Olympic swimmers make a big splash at Aquatic Center


The Mirror

I guess you can call them the Fab Four of Olympic swimmers.

Ian Crocker, Lenny Krayzelburg, Megan Quann and Michael Phelps have combined for an amazing 16 Olympic gold medals and countless world records.

The four brought some of their Olympic glow to Federal Way Monday night. Crocker, Krayzelburg, Quann and Phelps were at the King County Aquatic Center as part of the first-ever Disney Swim with the Stars tour, which will conclude Oct. 5 at Disneyland.

About 600 fans made their way to the Aquatic Center, including plenty of teenage girls, who brought plenty of signs (I Love You Michael!!!) and high-pitched screams.

“We have all wanted to give back to our fans for a while now, and we felt this was a great way to do it,” said Phelps, who was the obvious fan-favorite. “Our main goal in putting the tour together was to really just boost the sport of swimming.”

The goal of the Swim with the Stars tour is to bring the sport of swimming into the mainstream. Although it’s one of the most popular sports at the Olympic Games, it barely receives mention during non-Olympic years.

“We want to put this sport on the map and not just in Olympic years,” said Krayzelburg, who captained the United States swim team in Athens. “Hopefully there is some excitement out there.”

There was definitely excitement inside the Aquatic Center, especially when Phelps was introduced. The 19-year-old from Baltimore was the star of last month’s Olympics, garnering eight medals, including six golds.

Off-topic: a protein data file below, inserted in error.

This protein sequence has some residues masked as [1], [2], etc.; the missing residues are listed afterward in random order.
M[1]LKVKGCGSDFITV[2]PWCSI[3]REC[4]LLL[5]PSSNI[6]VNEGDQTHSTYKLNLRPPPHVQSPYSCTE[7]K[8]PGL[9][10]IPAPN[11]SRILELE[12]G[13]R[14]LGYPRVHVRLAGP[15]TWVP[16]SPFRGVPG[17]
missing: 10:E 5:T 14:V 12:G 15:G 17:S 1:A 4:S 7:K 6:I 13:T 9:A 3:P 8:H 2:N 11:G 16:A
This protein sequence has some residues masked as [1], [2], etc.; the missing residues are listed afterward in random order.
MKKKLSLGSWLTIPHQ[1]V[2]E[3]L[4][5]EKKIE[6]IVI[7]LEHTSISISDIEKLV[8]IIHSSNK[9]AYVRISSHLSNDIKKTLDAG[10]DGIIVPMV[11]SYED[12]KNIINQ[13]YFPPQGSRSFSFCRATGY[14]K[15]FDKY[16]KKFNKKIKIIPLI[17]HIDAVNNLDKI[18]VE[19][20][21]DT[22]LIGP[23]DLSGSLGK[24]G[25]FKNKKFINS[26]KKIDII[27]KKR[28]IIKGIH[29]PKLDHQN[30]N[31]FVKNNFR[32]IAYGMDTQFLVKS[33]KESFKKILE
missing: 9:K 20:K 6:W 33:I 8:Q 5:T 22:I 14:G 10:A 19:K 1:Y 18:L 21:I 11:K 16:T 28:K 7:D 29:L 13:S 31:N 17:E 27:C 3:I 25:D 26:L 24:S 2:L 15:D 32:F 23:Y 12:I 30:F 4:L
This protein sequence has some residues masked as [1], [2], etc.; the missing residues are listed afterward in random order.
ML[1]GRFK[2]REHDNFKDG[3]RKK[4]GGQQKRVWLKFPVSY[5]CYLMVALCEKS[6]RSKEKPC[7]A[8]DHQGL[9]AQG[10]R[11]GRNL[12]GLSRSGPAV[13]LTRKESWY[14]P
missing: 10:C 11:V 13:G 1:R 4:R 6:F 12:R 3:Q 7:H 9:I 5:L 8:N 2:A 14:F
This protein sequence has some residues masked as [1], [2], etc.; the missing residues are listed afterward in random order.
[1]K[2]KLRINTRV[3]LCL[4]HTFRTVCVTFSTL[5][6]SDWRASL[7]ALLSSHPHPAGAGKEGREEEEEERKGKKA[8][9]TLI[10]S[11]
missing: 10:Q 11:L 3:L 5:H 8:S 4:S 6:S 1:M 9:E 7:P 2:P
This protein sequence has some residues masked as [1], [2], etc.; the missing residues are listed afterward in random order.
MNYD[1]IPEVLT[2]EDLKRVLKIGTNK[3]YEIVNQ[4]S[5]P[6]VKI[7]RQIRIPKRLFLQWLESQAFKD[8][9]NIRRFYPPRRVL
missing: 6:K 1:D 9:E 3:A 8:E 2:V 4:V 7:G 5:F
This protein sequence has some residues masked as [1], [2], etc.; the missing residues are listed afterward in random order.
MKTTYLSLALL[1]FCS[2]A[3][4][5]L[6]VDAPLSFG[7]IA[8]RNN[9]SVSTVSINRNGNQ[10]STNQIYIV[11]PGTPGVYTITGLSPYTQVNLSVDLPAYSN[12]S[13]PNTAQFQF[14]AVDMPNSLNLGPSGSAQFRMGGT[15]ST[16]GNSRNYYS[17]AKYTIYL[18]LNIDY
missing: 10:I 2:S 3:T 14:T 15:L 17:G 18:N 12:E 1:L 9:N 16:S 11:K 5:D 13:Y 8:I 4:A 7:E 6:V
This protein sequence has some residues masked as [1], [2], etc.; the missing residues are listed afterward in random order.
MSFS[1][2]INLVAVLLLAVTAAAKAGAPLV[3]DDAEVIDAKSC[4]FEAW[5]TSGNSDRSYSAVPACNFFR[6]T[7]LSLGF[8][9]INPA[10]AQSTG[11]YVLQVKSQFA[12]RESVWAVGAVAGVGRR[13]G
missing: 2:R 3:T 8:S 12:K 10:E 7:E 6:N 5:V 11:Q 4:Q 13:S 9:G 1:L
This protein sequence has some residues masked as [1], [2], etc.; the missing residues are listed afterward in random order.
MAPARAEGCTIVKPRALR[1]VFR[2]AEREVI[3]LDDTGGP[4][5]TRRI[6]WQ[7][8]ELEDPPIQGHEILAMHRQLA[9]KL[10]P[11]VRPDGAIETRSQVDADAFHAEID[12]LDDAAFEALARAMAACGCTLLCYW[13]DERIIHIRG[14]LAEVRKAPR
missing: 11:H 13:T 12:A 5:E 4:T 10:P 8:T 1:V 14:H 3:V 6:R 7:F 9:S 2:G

“I can’t say enough about how cool it is to be here with you guys cheering like this,” Phelps said. “I grew up around the water and ended up falling in love with the sport. I just love to compete.”

The Swim with the Stars program was developed by Phelps, Crocker and Krayzelburg in conjunction with Disney and Octagon, a sports marketing company. The tour was designed to give swim fans around the country the opportunity to see the stars of the Athens Games in an intimate setting while promoting the sport.

“We have had a great crowd at every stop so far and we are always greeted with a great reception,” said Crocker, who won three medals at the Athens games. “Everyone is so enthusiastic, which makes it a lot of fun.”

Monday night the event began with video highlights, showing some of the swimmers’ greatest accomplishments in the pool. The swimmers were then introduced to deafening roars from the crowd. Following the announcements, the swimmers offered tips on how they perfected their strokes. Crocker demonstrated the butterfly, Krayzelburg swam the backstroke, Quann taught the intricacies of the breaststroke and Phelps gave tips about the freestyle. Following their lessons, all four completed a timed 50-yard swim in their strokes. Crocker swam the 50 fly in 21.07, Krayzelburg swam a 22.71 backstroke, Quann completed the breaststroke in 30.22 and Phelps swam a 21.09 50-free.

The demonstrations were followed by a question/answer session where the swimmers fielded questions from the crowd. Questions included a marriage proposal to Crocker and when did they start swimming, among other things. It was then back in the pool again for a relay race that included nine kids from the King Aquatic Club. The relays were made up of three fans and an Olympian.

“We wanted to create an entirely new program after our return from Athens,” said Shawn Jordan, a 25-time All-American at the University of Texas who served as the emcee of the event. “We wanted to interact with local swimming groups.”

Sports editor Casey Olson: 925-5565,

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